The Churchill War Rooms is a museum in London and one of the five branches of the Imperial War Museum. The museum comprises the Cabinet War Rooms, a historic underground complex that housed a British government command centre throughout the Second World War, and the Churchill Museum, a biographical museum exploring the life of British statesman Winston Churchill.

Churchill War Rooms
The Map Room of the Cabinet War Rooms
Churchill War Rooms is located in Central London
Churchill War Rooms
Location within Central London
Established1984; 40 years ago (1984)
LocationKing Charles Street
London, SW1
United Kingdom
Visitors620,933 (2019)[1]
DirectorPhil Reed
Public transit accessLondon Underground Westminster
WebsiteChurchill War Rooms
Imperial War Museums

Construction of the Cabinet War Rooms, located beneath the Treasury building in the Whitehall area of Westminster, began in 1938. They became fully operational on 27 August 1939, a week before Britain declared war on Germany. The War Rooms remained in operation throughout the Second World War, before being abandoned in August 1945 after the surrender of Japan.

After the war, the historic value of the Cabinet War Rooms was recognised. Their preservation became the responsibility of the Ministry of Works and later the Department for the Environment, during which time very limited numbers of the public were able to visit by appointment. In the early 1980s, the Imperial War Museum was asked to take over the administration of the site, and the Cabinet War Rooms were opened to the public in April 1984. The museum was reopened in 2005 following a major redevelopment as the Churchill Museum and Cabinet War Rooms, but in 2010 this title was shortened to the Churchill War Rooms.



In 1936 the Air Ministry, the British government department responsible for the Royal Air Force, believed that in the event of war enemy aerial bombing of London would cause up to 200,000 casualties per week.[2] British government commissions under Warren Fisher and Sir James Rae in 1937 and 1938 considered that key government offices should be dispersed from central London to the suburbs,[nb 1] and nonessential offices to the Midlands or North West.[3] Pending this dispersal, in March 1938 Sir Hastings Ismay, then Deputy Secretary of the Committee of Imperial Defence, ordered an Office of Works survey of Whitehall to identify a suitable site for a temporary emergency government centre for use during bombing raids.[4] Although it is commonplace for present-day governments to operate such facilities, this was the first time the British government had required one, and as such there was no precedent for how or where it should be built, or what it should contain.[5] In May, as German troops were gathering on the border with Czechoslovakia,[4] the Office concluded the most suitable site was the basement of the New Public Offices (NPO),[6] a government building located on the corner of Horse Guards Road and Great George Street, near Parliament Square. The building now accommodates HM Treasury.[7]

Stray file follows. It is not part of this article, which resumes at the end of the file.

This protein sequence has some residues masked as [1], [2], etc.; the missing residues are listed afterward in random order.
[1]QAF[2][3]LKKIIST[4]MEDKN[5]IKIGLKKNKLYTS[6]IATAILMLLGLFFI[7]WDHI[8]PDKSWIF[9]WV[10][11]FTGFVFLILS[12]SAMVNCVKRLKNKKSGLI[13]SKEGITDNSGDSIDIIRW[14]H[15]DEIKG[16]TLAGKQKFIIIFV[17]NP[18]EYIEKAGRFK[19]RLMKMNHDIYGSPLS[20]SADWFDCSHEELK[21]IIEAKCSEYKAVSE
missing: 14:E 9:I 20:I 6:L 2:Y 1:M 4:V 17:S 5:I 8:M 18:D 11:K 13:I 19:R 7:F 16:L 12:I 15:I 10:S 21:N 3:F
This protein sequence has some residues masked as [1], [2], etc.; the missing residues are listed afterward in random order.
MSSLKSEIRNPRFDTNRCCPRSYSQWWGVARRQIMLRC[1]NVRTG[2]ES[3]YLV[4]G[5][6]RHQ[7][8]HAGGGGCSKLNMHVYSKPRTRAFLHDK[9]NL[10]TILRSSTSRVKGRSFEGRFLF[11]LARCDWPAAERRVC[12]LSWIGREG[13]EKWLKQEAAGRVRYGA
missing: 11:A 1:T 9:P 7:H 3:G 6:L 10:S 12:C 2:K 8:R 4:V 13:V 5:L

The Great George Street face of the New Public Offices, the basement of which accommodates the Cabinet War Rooms.

Work to convert the basement of the New Public Offices began, under the supervision of Ismay and Sir Leslie Hollis, in June 1938.[8] The work included installing communications and broadcasting equipment, soundproofing, ventilation and reinforcement.[9] Because the War Rooms are below the level of the River Thames, flood doors and pumps were installed to prevent flooding.[10] Meanwhile, by the summer of 1938 the War Office, Admiralty and Air Ministry had developed the concept of a Central War Room that would facilitate discussion and decision-making between the Chiefs of Staff of the armed forces.

As ultimate authority lay with the civilian government the Cabinet, or a smaller War Cabinet, would require close access to senior military figures. This implied accommodation close to the armed forces' Central War Room.[11] In May 1939 it was decided that the Cabinet would be housed within this room.[6] In August 1939, with war imminent and protected government facilities in the suburbs not yet ready, the War Rooms became operational on 27 August 1939, only days before the invasion of Poland on 1 September, and Britain's declaration of war on Germany on 3 September.[4]

Wartime use